WILDER SIDE OF OAKLAND COUNTY
Winter never really took hold at the Orchard Lake Nature Sanctuary, and what remains of the season that never really was, is rapidly waning.
The Orchard Lake Nature Sanctuary is owned by the City of Orchard Lake Village and managed by the Orchard Lake Nature Sanctuary Advisory Board. According to the website of the City of Orchard Lake Village, the sanctuary is “maintained” by the Department of Public Works. I beg to differ. Last week, a few hours after (perhaps) the last snowflakes of the season fell, I set out to explore this 50-acre, mostly forested sanctuary that is encircled by palatial homes, paved roads, and a lakeshore. The Department of Public Works maintains the pleasing and easy to access trails, but this 50-acre sanctuary is in reality maintained by the ways of nature. With a bit of help from her friends and neighbors, Mother Nature is doing a very good job and that’s the way it should be.
Fifty-acres is just a speck in the grand scheme of wildlands, but the diverse habitats found at the sanctuary are far from insignificant to the creatures that live there. Nor are they insignificant to the local residents that are fond of its amazingly large trees, meandering trail system, and come spring, the incredible array of wild and naturalized flowers, and songs of warblers and vireos.
One of those residents is Martha Campbell. She accompanied me last week on a slow-paced exploration of a partially frozen vernal pond, a tiny stream that flows from a wetland into Upper Straits Lake, a grove of hemlock trees, through stately oaks and the remnants of a prairie. There is not a hint of true ‘wilderness’ at this popular and well-traversed site that is surrounded by homes. In fact, to call it part of the “wilder side” of Oakland County is something of a stretch of reality. However, the contrast with the surrounding land is sharp, and critical to the survival of species. Suburban lawns with manicured landscapes dominate much of the neighboring landscape of West Bloomfield Township and the City of Orchard Lake Village. They are not conducive to supporting the ways of wild nature or local wildlife, ways in which add to the real and psychological value of this sanctuary.
I asked Martha why she so enjoyed this sanctuary. “Winter hiking at the sanctuary is especially beautiful with occasional animal tracks on the snow covered trails. I look forward to visiting when the wildflowers, especially the blue scilla, bloom near the trails, and the purple coneflowers spring up in the meadows.” She paused, adding, “I love the terrain” and then walked over to examine some fantastic fungi on a low hanging tree branch.
We explored the bends, nooks, and crannies of the natural surface, interconnected, looped trails that total just over one and a half miles. Here’s just some of what we found.
- Solitude: Only one other person had recently been in the sanctuary, footprints in the dusting of snow testified to that.
- Turkey tail fungus: This colorful fungi, shaped like the fanned tail feathers of turkeys, grew from the trunks of dead trees.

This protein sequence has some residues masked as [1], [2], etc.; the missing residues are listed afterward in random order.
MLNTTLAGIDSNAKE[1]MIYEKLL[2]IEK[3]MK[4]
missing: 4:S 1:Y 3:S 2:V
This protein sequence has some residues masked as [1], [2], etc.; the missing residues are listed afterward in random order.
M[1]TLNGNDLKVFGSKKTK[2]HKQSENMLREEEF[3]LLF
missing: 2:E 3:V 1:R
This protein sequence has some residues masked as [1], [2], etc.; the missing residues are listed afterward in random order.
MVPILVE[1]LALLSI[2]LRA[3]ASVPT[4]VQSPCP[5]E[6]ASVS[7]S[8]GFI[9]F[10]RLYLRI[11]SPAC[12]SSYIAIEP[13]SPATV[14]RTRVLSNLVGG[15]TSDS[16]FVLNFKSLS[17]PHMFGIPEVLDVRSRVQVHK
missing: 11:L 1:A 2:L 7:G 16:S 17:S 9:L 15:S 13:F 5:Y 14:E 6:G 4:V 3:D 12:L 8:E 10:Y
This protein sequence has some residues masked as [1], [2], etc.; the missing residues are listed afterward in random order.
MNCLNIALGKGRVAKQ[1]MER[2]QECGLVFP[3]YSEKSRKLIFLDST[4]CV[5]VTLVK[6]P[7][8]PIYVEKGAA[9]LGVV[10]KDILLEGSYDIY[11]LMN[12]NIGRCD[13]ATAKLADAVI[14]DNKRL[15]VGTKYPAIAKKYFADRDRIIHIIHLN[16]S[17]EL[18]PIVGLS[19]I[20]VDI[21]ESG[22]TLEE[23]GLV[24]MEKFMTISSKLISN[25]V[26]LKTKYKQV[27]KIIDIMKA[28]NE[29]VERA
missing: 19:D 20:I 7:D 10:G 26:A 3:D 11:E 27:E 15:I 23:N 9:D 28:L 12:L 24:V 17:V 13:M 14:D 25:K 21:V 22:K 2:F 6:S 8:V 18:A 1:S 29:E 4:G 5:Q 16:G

- Pileated Woodpecker: We did not see or hear one, but the freshly carved hole in a dead tree testified to its presence.
- Witch Hazel: This small tree species rich with lore and medicinal properties was common, and a few faded blossoms remained.
- Giant Oaks: I would guess some are over 250 years old, one served as the perch for a Red-tailed Hawk that took flight at our approach.
- The Upper Straits Lake Overlook: The perfect place to reflect on the glacial history of our landscape.
- Harold and Mary Ward Stone: Without a doubt, the most memorable part of the walk was a trailside stone not far from a hillside view of Orchard Lake. The carved inscription made me pause, and reflect on the importance of this tiny protected wildland amidst a sea of surrounding suburbia. “A nature sanctuary for children yet unborn.”
When you need a respite from the daily suburban grind, take advantage of this wildlife gem and plan a visit. You’ll find the entrance at 4700 Pontiac Trail Road between Old Orchard Trail and Arlene Drive. Take a look at the parking lot’s trail map before you set off and note that there is a Porta-John in the parking lot as well. Dogs and bikes are not allowed at the sanctuary. I hope you’ll enjoy the diverse wildlife and solitude that can only be found in nature, as I did.
Jonathan Schechter is the Nature Education Writer for Oakland County Government and blogs weekly about nature’s way, trails, and wildlife on the Wilder Side of Oakland County.
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3 thoughts on “Orchard Lake Nature Sanctuary: 50 Amazing Acres”
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So who are Harold and Mary Ward?
Hello Noah, thanks for your question. Harold and Mary Ward were land owners and nature lovers in the City of Orchard Lake Village. They had a love for land and wildflowers, and strongly believed in protecting wild places. In 1969, the Ward family donated the land that is now the Orchard Lake Sanctuary to Cranbrook Institute of Science to be preserved in its natural state.